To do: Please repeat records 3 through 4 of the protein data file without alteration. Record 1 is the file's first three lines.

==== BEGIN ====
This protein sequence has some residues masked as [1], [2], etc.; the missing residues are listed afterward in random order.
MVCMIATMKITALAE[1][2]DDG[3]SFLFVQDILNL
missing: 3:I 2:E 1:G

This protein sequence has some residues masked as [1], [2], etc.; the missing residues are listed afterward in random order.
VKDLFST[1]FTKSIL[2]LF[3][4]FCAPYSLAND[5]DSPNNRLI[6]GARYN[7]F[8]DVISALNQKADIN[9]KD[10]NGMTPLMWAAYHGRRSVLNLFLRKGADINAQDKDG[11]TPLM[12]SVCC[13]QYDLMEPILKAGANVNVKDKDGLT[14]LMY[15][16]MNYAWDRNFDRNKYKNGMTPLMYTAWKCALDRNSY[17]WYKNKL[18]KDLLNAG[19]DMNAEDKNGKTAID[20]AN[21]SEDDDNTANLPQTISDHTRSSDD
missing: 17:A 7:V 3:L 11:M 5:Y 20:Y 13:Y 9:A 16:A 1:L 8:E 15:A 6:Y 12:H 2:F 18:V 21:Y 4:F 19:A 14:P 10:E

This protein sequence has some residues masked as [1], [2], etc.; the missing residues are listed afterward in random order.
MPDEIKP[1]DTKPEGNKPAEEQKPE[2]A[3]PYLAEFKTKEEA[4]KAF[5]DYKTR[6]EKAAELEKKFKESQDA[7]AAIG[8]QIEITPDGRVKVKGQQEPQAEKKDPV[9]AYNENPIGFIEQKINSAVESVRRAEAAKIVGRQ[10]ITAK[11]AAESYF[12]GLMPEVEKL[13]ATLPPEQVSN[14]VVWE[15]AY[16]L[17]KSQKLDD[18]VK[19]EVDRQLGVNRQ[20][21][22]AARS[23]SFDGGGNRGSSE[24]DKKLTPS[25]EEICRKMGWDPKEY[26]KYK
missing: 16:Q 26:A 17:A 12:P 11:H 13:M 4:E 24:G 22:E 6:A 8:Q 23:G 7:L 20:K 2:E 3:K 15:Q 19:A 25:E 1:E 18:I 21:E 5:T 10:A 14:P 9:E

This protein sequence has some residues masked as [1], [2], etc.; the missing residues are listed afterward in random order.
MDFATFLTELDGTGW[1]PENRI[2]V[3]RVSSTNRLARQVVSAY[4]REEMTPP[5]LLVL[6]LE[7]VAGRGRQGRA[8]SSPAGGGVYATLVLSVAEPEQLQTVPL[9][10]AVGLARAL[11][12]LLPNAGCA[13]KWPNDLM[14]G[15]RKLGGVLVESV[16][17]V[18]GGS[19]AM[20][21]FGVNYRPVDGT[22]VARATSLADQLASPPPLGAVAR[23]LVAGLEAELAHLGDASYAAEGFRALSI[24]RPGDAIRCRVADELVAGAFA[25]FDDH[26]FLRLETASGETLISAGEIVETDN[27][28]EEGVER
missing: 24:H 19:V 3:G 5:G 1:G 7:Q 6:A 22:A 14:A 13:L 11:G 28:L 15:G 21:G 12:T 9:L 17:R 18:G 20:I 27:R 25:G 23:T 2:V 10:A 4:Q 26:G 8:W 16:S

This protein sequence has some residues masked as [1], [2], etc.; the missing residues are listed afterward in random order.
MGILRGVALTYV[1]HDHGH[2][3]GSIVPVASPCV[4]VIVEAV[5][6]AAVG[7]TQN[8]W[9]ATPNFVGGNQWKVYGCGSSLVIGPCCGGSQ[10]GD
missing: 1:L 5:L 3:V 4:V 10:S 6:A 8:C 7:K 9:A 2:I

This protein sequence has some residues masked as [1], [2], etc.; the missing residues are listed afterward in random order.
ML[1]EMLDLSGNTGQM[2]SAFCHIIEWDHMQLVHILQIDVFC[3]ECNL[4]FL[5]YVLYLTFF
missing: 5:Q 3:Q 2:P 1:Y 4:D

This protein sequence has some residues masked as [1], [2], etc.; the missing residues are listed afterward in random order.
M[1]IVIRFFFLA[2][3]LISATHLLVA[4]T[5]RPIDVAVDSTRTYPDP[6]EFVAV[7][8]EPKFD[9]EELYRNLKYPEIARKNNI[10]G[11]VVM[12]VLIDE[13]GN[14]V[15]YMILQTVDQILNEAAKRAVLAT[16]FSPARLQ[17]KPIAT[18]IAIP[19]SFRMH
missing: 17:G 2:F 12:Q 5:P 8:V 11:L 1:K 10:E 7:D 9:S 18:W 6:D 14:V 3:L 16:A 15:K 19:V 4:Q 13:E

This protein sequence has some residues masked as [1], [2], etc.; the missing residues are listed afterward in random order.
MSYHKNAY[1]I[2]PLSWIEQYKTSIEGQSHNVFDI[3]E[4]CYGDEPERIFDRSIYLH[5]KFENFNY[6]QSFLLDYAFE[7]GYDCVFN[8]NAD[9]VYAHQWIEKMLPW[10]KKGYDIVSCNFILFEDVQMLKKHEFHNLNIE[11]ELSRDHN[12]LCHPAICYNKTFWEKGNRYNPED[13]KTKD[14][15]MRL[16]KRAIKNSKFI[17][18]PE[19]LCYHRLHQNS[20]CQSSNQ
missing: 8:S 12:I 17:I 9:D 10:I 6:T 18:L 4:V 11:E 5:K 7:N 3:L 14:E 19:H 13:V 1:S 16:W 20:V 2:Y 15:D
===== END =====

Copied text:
This protein sequence has some residues masked as [1], [2], etc.; the missing residues are listed afterward in random order.
MPDEIKP[1]DTKPEGNKPAEEQKPE[2]A[3]PYLAEFKTKEEA[4]KAF[5]DYKTR[6]EKAAELEKKFKESQDA[7]AAIG[8]QIEITPDGRVKVKGQQEPQAEKKDPV[9]AYNENPIGFIEQKINSAVESVRRAEAAKIVGRQ[10]ITAK[11]AAESYF[12]GLMPEVEKL[13]ATLPPEQVSN[14]VVWE[15]AY[16]L[17]KSQKLDD[18]VK[19]EVDRQLGVNRQ[20][21][22]AARS[23]SFDGGGNRGSSE[24]DKKLTPS[25]EEICRKMGWDPKEY[26]KYK
missing: 16:Q 26:A 17:A 12:P 11:H 13:M 4:E 24:G 22:E 6:A 8:Q 23:G 7:L 20:K 2:E 3:K 15:Q 19:A 25:E 1:E 18:I 21:E 5:T 10:A 14:P 9:E

This protein sequence has some residues masked as [1], [2], etc.; the missing residues are listed afterward in random order.
MDFATFLTELDGTGW[1]PENRI[2]V[3]RVSSTNRLARQVVSAY[4]REEMTPP[5]LLVL[6]LE[7]VAGRGRQGRA[8]SSPAGGGVYATLVLSVAEPEQLQTVPL[9][10]AVGLARAL[11][12]LLPNAGCA[13]KWPNDLM[14]G[15]RKLGGVLVESV[16][17]V[18]GGS[19]AM[20][21]FGVNYRPVDGT[22]VARATSLADQLASPPPLGAVAR[23]LVAGLEAELAHLGDASYAAEGFRALSI[24]RPGDAIRCRVADELVAGAFA[25]FDDH[26]FLRLETASGETLISAGEIVETDN[27][28]EEGVER
missing: 24:H 19:V 3:G 5:G 1:G 7:Q 6:A 22:A 14:A 13:L 11:G 28:L 15:G 21:G 12:T 9:L 17:R 18:G 20:I 27:R 25:G 23:T 2:V 10:A 4:Q 26:G 8:W 16:S